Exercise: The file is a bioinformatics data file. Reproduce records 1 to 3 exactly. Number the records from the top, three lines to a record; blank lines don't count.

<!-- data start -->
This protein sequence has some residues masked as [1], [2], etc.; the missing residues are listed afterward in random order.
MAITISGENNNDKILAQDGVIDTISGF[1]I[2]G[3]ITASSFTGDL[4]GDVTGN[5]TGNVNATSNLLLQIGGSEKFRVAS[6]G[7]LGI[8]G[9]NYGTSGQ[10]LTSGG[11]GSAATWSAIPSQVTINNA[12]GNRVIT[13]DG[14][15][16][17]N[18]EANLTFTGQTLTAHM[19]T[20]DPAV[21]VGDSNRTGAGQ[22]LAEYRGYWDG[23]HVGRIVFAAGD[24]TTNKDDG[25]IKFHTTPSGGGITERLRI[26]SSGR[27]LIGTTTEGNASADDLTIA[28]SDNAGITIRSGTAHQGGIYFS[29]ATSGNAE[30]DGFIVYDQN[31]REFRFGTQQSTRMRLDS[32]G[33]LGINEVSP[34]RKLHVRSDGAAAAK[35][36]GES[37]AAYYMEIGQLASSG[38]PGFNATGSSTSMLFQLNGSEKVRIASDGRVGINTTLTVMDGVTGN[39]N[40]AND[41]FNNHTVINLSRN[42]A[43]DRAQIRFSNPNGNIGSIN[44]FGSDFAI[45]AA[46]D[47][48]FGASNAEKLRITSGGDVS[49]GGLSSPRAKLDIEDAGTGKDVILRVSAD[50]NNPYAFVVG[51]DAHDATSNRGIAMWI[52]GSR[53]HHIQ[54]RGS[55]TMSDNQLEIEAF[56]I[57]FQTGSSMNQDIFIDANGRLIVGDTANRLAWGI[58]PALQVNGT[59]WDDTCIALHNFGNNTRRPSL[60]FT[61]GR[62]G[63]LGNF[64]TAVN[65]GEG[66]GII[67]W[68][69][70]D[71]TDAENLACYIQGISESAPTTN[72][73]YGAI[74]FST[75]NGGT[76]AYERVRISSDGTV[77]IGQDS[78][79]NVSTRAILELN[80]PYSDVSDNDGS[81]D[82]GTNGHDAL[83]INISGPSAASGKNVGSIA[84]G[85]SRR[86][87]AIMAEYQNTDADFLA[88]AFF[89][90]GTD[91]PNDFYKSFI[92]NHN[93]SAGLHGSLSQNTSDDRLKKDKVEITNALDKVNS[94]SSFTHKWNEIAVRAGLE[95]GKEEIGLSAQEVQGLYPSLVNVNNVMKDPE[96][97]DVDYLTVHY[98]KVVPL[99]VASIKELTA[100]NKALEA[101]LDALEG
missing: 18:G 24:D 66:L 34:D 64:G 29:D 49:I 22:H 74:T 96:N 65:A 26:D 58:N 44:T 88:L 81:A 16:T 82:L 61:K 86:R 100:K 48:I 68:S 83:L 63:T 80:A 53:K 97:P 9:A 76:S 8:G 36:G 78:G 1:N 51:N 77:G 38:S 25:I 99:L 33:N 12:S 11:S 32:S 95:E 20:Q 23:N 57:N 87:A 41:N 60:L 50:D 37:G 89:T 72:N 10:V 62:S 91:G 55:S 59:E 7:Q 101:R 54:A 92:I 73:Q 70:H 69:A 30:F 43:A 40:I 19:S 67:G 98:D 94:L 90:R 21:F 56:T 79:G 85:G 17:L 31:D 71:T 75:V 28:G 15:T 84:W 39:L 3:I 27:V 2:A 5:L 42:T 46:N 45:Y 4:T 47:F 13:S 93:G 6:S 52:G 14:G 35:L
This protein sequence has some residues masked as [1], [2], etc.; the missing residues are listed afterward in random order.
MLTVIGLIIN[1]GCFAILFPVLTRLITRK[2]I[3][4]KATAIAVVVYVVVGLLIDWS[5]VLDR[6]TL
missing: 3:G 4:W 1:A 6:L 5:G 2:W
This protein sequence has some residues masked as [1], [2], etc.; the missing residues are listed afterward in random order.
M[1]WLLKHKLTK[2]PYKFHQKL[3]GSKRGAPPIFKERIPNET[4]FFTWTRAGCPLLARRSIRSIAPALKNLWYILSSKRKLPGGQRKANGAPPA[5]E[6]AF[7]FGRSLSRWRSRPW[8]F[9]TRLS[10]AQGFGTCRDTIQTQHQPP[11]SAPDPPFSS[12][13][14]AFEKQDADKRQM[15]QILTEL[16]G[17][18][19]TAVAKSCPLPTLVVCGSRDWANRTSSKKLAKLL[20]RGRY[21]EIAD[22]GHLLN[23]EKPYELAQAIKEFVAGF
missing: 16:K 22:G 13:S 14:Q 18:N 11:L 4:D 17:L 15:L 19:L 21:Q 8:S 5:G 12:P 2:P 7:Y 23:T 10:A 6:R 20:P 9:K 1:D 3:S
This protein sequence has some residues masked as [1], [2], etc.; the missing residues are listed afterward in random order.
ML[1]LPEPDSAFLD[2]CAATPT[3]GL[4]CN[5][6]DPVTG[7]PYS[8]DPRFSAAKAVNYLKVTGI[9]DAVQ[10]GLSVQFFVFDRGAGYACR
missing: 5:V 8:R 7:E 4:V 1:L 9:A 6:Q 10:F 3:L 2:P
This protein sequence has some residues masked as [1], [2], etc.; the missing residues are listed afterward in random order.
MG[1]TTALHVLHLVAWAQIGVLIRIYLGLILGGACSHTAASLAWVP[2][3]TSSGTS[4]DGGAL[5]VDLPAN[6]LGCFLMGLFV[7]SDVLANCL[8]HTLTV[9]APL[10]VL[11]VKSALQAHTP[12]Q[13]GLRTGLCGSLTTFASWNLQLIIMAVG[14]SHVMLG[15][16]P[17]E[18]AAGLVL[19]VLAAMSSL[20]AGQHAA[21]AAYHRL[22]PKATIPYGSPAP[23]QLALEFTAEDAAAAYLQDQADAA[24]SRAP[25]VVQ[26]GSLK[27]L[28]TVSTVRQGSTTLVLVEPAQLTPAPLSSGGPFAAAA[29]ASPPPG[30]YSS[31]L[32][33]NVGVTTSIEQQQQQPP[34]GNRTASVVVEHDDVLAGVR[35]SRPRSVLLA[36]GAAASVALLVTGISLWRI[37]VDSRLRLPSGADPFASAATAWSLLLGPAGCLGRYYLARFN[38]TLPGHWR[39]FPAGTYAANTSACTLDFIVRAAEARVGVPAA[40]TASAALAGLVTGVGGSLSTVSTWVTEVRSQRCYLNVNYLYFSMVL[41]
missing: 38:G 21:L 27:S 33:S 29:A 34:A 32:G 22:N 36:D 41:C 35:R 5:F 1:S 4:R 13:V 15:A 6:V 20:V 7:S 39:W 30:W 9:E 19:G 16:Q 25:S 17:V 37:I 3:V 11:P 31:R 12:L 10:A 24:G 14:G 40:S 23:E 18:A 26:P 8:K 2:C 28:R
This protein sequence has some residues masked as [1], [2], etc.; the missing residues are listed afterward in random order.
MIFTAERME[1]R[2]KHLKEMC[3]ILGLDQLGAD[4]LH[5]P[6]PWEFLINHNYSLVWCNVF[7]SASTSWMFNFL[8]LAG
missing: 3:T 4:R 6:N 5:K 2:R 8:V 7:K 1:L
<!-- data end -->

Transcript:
This protein sequence has some residues masked as [1], [2], etc.; the missing residues are listed afterward in random order.
MAITISGENNNDKILAQDGVIDTISGF[1]I[2]G[3]ITASSFTGDL[4]GDVTGN[5]TGNVNATSNLLLQIGGSEKFRVAS[6]G[7]LGI[8]G[9]NYGTSGQ[10]LTSGG[11]GSAATWSAIPSQVTINNA[12]GNRVIT[13]DG[14][15][16][17]N[18]EANLTFTGQTLTAHM[19]T[20]DPAV[21]VGDSNRTGAGQ[22]LAEYRGYWDG[23]HVGRIVFAAGD[24]TTNKDDG[25]IKFHTTPSGGGITERLRI[26]SSGR[27]LIGTTTEGNASADDLTIA[28]SDNAGITIRSGTAHQGGIYFS[29]ATSGNAE[30]DGFIVYDQN[31]REFRFGTQQSTRMRLDS[32]G[33]LGINEVSP[34]RKLHVRSDGAAAAK[35][36]GES[37]AAYYMEIGQLASSG[38]PGFNATGSSTSMLFQLNGSEKVRIASDGRVGINTTLTVMDGVTGN[39]N[40]AND[41]FNNHTVINLSRN[42]A[43]DRAQIRFSNPNGNIGSIN[44]FGSDFAI[45]AA[46]D[47][48]FGASNAEKLRITSGGDVS[49]GGLSSPRAKLDIEDAGTGKDVILRVSAD[50]NNPYAFVVG[51]DAHDATSNRGIAMWI[52]GSR[53]HHIQ[54]RGS[55]TMSDNQLEIEAF[56]I[57]FQTGSSMNQDIFIDANGRLIVGDTANRLAWGI[58]PALQVNGT[59]WDDTCIALHNFGNNTRRPSL[60]FT[61]GR[62]G[63]LGNF[64]TAVN[65]GEG[66]GII[67]W[68][69][70]D[71]TDAENLACYIQGISESAPTTN[72][73]YGAI[74]FST[75]NGGT[76]AYERVRISSDGTV[77]IGQDS[78][79]NVSTRAILELN[80]PYSDVSDNDGS[81]D[82]GTNGHDAL[83]INISGPSAASGKNVGSIA[84]G[85]SRR[86][87]AIMAEYQNTDADFLA[88]AFF[89][90]GTD[91]PNDFYKSFI[92]NHN[93]SAGLHGSLSQNTSDDRLKKDKVEITNALDKVNS[94]SSFTHKWNEIAVRAGLE[95]GKEEIGLSAQEVQGLYPSLVNVNNVMKDPE[96][97]DVDYLTVHY[98]KVVPL[99]VASIKELTA[100]NKALEA[101]LDALEG
missing: 18:G 24:D 66:L 34:D 64:G 29:D 49:I 22:H 74:T 96:N 65:A 26:D 58:N 44:T 88:L 81:A 16:T 82:L 61:K 86:R 100:K 48:I 68:S 83:L 63:T 80:A 53:K 97:P 9:A 76:S 8:G 36:G 78:G 1:N 51:N 77:G 38:S 25:I 99:L 33:N 12:S 11:S 32:S 95:E 20:Q 23:N 57:N 87:A 41:N 60:L 50:D 37:G 89:T 72:N 10:V 62:S 91:G 55:S 59:E 7:Q 101:R 54:A 92:I 73:Q 70:H 69:A 30:F 43:A 40:I 19:S 67:G 98:D 94:L 90:R 21:F 56:T 79:G 85:G 17:L 31:D 71:T 75:V 28:G 15:T 84:W 39:L 3:I 27:V 2:A 5:L 42:T 46:N 45:Y 4:T 47:F 13:S 93:G 6:S 52:G 14:G 35:L
This protein sequence has some residues masked as [1], [2], etc.; the missing residues are listed afterward in random order.
MLTVIGLIIN[1]GCFAILFPVLTRLITRK[2]I[3][4]KATAIAVVVYVVVGLLIDWS[5]VLDR[6]TL
missing: 3:G 4:W 1:A 6:L 5:G 2:W
This protein sequence has some residues masked as [1], [2], etc.; the missing residues are listed afterward in random order.
M[1]WLLKHKLTK[2]PYKFHQKL[3]GSKRGAPPIFKERIPNET[4]FFTWTRAGCPLLARRSIRSIAPALKNLWYILSSKRKLPGGQRKANGAPPA[5]E[6]AF[7]FGRSLSRWRSRPW[8]F[9]TRLS[10]AQGFGTCRDTIQTQHQPP[11]SAPDPPFSS[12][13][14]AFEKQDADKRQM[15]QILTEL[16]G[17][18][19]TAVAKSCPLPTLVVCGSRDWANRTSSKKLAKLL[20]RGRY[21]EIAD[22]GHLLN[23]EKPYELAQAIKEFVAGF
missing: 16:K 22:G 13:S 14:Q 18:N 11:L 4:D 17:L 15:L 19:L 21:Q 8:S 5:G 12:P 2:P 7:Y 23:T 10:A 6:R 20:P 9:K 1:D 3:S